What's New in Shock, May 2017?

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This issue of Shock offers another special collection of superb scientific articles spanning from authoritative reviews of current clinical paradigms of resuscitation to the description of novel diagnostic and therapeutic tools in surgical and critical care settings. Five basic science articles are also included in this issue and cover the latest advances in fundamental mechanisms of cell signaling, immune regulation and host–pathogen interactions during sepsis, trauma, and ischemia and reperfusion injury. On a final note, this issue concludes with an editorial comment that poses important questions confronting investigators on sepsis research.
The first article by Etchill et al. (1) is an extensive review that deals with the important topic of thrombocytopenia and platelet transfusion practices in surgical and critical care settings. Thrombocytopenia is a common problem in critically ill patients and an independent predictor of mortality. The authors provide a critical appraisal of data reported by 153 manuscripts focusing on transfusion practices in different settings of thrombocytopenia. A highlight of the study is the description of point-of-care laboratory assays, which emphasizes the importance of platelet function testing. The authors also provide a synopsis of recent advances in transfusion medicine and research into synthetic platelet substitutes that may overcome some of the complications and critical contraindications associated with platelet transfusion.
The study by Long et al. (2) of the Paediatric Research in Emergency Departments International Collaborative is a systematic review and meta-analysis of data on respiratory variation in the inferior vena cava (IVC) diameter as a predictor of fluid responsiveness in patients with acute circulatory failure. Assessment for volume responsiveness prior to fluid resuscitation is already recommended by the European Society of Intensive Care Medicine, since prediction of fluid responsiveness would allow for resuscitation with fluids to patients who would benefit, while it would reduce adverse effects of fluid overload. A noninvasive tool, such as the measurement of respiratory variation in IVC diameter, would, therefore, provide additional benefit without added risk. After a critical analysis of 17 studies assessed for the design and reporting quality and the risk of bias, the authors conclude that respiratory variation in IVC diameter is moderately predictive of fluid responsiveness. This noninvasive test is most useful in mechanically ventilated patients where invasive monitoring carries high risk or is impractical.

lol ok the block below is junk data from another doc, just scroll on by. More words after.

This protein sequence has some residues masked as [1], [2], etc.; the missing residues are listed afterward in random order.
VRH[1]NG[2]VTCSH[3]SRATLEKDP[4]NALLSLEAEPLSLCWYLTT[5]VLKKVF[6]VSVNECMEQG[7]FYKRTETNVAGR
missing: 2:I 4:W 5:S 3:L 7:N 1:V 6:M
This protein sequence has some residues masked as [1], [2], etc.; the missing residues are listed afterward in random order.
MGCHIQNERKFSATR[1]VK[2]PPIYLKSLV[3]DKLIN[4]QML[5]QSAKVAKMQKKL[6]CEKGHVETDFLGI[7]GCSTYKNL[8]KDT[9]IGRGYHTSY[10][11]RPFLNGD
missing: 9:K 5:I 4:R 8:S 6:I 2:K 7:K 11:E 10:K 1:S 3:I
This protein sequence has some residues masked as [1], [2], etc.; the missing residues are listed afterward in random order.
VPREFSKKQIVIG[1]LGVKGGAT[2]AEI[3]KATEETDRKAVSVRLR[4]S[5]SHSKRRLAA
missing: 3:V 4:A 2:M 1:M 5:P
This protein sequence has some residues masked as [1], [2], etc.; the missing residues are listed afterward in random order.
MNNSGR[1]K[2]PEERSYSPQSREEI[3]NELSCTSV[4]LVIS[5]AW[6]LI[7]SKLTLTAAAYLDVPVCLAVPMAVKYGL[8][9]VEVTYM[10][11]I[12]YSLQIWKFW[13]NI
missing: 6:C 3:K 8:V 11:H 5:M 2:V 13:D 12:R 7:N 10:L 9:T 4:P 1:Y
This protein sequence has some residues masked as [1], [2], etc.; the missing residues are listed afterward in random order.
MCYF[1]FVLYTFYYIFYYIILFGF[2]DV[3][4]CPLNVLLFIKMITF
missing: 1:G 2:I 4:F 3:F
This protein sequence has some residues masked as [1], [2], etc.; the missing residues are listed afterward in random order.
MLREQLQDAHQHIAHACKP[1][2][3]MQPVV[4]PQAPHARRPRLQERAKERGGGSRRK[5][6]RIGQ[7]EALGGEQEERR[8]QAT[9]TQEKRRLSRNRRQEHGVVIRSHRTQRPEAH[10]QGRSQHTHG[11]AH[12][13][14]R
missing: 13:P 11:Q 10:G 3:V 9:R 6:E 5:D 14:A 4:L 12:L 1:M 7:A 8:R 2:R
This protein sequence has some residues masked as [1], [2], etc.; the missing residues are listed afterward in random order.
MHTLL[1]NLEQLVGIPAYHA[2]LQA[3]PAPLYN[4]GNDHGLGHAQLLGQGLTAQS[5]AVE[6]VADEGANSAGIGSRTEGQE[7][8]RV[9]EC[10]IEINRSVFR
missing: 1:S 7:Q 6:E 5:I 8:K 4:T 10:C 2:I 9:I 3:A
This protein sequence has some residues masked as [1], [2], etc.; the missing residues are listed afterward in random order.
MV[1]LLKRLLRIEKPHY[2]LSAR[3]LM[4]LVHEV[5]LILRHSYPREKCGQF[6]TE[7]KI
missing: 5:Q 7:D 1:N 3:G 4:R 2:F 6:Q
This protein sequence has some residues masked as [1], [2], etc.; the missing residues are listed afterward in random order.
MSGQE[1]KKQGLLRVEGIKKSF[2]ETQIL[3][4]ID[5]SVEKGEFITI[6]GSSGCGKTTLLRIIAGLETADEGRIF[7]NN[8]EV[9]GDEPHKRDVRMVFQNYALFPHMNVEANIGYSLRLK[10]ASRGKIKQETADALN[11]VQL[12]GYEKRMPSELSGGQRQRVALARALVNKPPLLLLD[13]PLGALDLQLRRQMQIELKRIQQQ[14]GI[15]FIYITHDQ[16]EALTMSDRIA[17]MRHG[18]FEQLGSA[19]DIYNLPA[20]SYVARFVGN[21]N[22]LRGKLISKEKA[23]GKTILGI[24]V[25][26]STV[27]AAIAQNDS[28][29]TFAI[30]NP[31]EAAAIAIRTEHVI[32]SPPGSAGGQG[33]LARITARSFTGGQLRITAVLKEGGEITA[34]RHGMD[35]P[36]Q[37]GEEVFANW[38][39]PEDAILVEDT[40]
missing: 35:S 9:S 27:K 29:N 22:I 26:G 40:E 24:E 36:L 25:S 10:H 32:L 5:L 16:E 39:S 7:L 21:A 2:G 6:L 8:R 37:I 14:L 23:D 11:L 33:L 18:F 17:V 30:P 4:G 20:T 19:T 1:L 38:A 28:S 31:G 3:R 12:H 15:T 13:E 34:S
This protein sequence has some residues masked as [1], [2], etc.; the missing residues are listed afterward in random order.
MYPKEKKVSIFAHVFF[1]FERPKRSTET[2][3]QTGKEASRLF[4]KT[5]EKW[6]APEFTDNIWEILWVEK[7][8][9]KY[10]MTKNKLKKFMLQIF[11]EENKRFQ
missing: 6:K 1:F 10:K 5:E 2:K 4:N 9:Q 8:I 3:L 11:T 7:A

Another extensive review by Antonucci et al. (3) deals with the challenging management of patients with refractory septic shock and proposes a very debated topic of the need for novel vasopressor therapies. Specifically, the authors focus on the potential therapeutic benefits of angiotensin II (Ang II) in catecholamine-resistant shock. In this review, the authors first address the biological mechanisms of the renin–angiotensin–aldosterone system in septic shock by assembling an extensive number of preclinical studies. The authors then comment on the few available clinical studies, including the phase II ATHOS clinical trial, which shows some promising results in distributive shock in a single-center pilot study. The authors also outline the important drawbacks and potential deleterious effects of Ang II on microcirculation. At this stage of knowledge, we cannot agree more with the authors that it is still premature to state that Ang II is beneficial in refractory shock. Only large-scale randomized trials can provide relevant information on the clinical relevance of this treatment approach.
The article by Fox et al. (4) is an Invited Opinion on behalf of the investigators from the Pragmatic, Randomized Optimal Platelet and Plasm Ratios group and addresses the critical importance of choosing appropriate endpoints in hemorrhagic shock trials. Recent hemorrhagic shock trials have used 24 h and/or 30-day all-cause mortality as the primary endpoint. The study by Fox et al.
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